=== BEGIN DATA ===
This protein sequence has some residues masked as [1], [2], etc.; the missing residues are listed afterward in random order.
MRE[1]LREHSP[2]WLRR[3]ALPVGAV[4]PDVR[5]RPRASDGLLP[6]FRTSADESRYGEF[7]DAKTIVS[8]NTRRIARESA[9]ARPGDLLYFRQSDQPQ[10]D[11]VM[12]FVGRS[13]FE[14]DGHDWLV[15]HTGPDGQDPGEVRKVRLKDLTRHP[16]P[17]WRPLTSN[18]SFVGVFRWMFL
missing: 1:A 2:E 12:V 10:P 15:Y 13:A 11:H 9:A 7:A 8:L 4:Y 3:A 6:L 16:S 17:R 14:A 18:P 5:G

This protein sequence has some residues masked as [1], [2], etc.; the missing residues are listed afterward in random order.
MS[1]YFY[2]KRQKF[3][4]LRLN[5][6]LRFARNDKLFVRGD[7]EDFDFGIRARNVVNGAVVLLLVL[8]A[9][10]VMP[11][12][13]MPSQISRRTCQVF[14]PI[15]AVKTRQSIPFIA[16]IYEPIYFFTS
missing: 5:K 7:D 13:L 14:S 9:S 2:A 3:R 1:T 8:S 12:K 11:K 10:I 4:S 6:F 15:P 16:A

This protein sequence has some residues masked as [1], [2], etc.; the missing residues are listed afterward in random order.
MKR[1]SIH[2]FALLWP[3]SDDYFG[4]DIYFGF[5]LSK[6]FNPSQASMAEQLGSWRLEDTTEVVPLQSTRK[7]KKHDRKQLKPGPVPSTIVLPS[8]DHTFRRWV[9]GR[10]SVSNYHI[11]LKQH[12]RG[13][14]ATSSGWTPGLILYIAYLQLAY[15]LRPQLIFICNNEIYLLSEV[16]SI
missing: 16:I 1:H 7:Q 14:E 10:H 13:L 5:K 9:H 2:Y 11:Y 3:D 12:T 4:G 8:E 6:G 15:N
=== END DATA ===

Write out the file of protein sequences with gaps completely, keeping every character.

This protein sequence has some residues masked as [1], [2], etc.; the missing residues are listed afterward in random order.
MRE[1]LREHSP[2]WLRR[3]ALPVGAV[4]PDVR[5]RPRASDGLLP[6]FRTSADESRYGEF[7]DAKTIVS[8]NTRRIARESA[9]ARPGDLLYFRQSDQPQ[10]D[11]VM[12]FVGRS[13]FE[14]DGHDWLV[15]HTGPDGQDPGEVRKVRLKDLTRHP[16]P[17]WRPLTSN[18]SFVGVFRWMFL
missing: 1:A 2:E 12:V 10:P 15:Y 13:A 11:H 9:A 7:A 8:L 4:Y 3:A 6:L 16:S 17:R 14:A 18:P 5:G

This protein sequence has some residues masked as [1], [2], etc.; the missing residues are listed afterward in random order.
MS[1]YFY[2]KRQKF[3][4]LRLN[5][6]LRFARNDKLFVRGD[7]EDFDFGIRARNVVNGAVVLLLVL[8]A[9][10]VMP[11][12][13]MPSQISRRTCQVF[14]PI[15]AVKTRQSIPFIA[16]IYEPIYFFTS
missing: 5:K 7:D 13:L 14:S 9:S 2:A 3:R 1:T 8:S 12:K 11:K 10:I 4:S 6:F 15:P 16:A

This protein sequence has some residues masked as [1], [2], etc.; the missing residues are listed afterward in random order.
MKR[1]SIH[2]FALLWP[3]SDDYFG[4]DIYFGF[5]LSK[6]FNPSQASMAEQLGSWRLEDTTEVVPLQSTRK[7]KKHDRKQLKPGPVPSTIVLPS[8]DHTFRRWV[9]GR[10]SVSNYHI[11]LKQH[12]RG[13][14]ATSSGWTPGLILYIAYLQLAY[15]LRPQLIFICNNEIYLLSEV[16]SI
missing: 16:I 1:H 7:Q 14:E 10:H 13:L 5:K 9:H 2:Y 11:Y 3:D 12:T 4:G 8:E 6:G 15:N